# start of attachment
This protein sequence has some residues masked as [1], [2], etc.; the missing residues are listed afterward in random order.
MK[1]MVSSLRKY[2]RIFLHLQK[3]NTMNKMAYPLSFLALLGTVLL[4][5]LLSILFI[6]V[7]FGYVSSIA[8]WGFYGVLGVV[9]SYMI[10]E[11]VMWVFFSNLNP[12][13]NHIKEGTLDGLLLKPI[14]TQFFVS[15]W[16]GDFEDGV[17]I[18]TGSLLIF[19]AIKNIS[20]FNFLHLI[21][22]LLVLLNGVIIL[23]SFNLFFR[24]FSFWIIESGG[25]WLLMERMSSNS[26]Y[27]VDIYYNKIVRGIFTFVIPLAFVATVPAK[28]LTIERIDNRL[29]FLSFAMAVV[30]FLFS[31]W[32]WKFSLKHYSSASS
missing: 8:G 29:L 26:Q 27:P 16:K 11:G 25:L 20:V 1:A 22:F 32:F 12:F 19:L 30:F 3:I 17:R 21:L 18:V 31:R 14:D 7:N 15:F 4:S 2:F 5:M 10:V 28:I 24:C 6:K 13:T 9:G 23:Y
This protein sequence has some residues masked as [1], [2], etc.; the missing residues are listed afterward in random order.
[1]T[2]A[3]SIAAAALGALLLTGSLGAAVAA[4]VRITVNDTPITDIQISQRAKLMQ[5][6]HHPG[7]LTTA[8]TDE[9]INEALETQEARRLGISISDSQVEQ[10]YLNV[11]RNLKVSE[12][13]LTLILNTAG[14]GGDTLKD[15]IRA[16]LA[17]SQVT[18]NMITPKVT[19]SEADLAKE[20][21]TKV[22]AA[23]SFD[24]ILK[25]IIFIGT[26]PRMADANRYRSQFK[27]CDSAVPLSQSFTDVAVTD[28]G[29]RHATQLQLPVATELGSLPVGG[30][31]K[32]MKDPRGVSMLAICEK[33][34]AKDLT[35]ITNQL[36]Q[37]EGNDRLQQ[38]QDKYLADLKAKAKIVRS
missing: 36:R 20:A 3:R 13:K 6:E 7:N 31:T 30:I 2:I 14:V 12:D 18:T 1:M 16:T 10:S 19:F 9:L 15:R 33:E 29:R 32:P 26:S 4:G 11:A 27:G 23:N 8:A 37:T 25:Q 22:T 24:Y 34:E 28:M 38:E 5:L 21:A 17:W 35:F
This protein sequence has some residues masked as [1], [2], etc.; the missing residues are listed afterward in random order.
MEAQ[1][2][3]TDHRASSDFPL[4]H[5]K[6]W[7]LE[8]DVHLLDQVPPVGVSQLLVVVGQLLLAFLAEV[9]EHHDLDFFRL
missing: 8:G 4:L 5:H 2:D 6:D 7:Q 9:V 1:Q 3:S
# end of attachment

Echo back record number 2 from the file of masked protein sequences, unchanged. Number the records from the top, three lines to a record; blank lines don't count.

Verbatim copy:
This protein sequence has some residues masked as [1], [2], etc.; the missing residues are listed afterward in random order.
[1]T[2]A[3]SIAAAALGALLLTGSLGAAVAA[4]VRITVNDTPITDIQISQRAKLMQ[5][6]HHPG[7]LTTA[8]TDE[9]INEALETQEARRLGISISDSQVEQ[10]YLNV[11]RNLKVSE[12][13]LTLILNTAG[14]GGDTLKD[15]IRA[16]LA[17]SQVT[18]NMITPKVT[19]SEADLAKE[20][21]TKV[22]AA[23]SFD[24]ILK[25]IIFIGT[26]PRMADANRYRSQFK[27]CDSAVPLSQSFTDVAVTD[28]G[29]RHATQLQLPVATELGSLPVGG[30][31]K[32]MKDPRGVSMLAICEK[33][34]AKDLT[35]ITNQL[36]Q[37]EGNDRLQQ[38]QDKYLADLKAKAKIVRS
missing: 36:R 20:A 3:R 13:K 6:E 7:N 31:T 30:I 2:I 14:V 12:D 18:T 1:M 16:T 10:S 19:F 9:L 15:R 33:E 29:R 32:P 26:S 4:G 11:A 27:G 23:N 8:A 37:T 25:Q 22:T 24:Y 34:E 28:M 38:E 5:L 21:A 17:W 35:F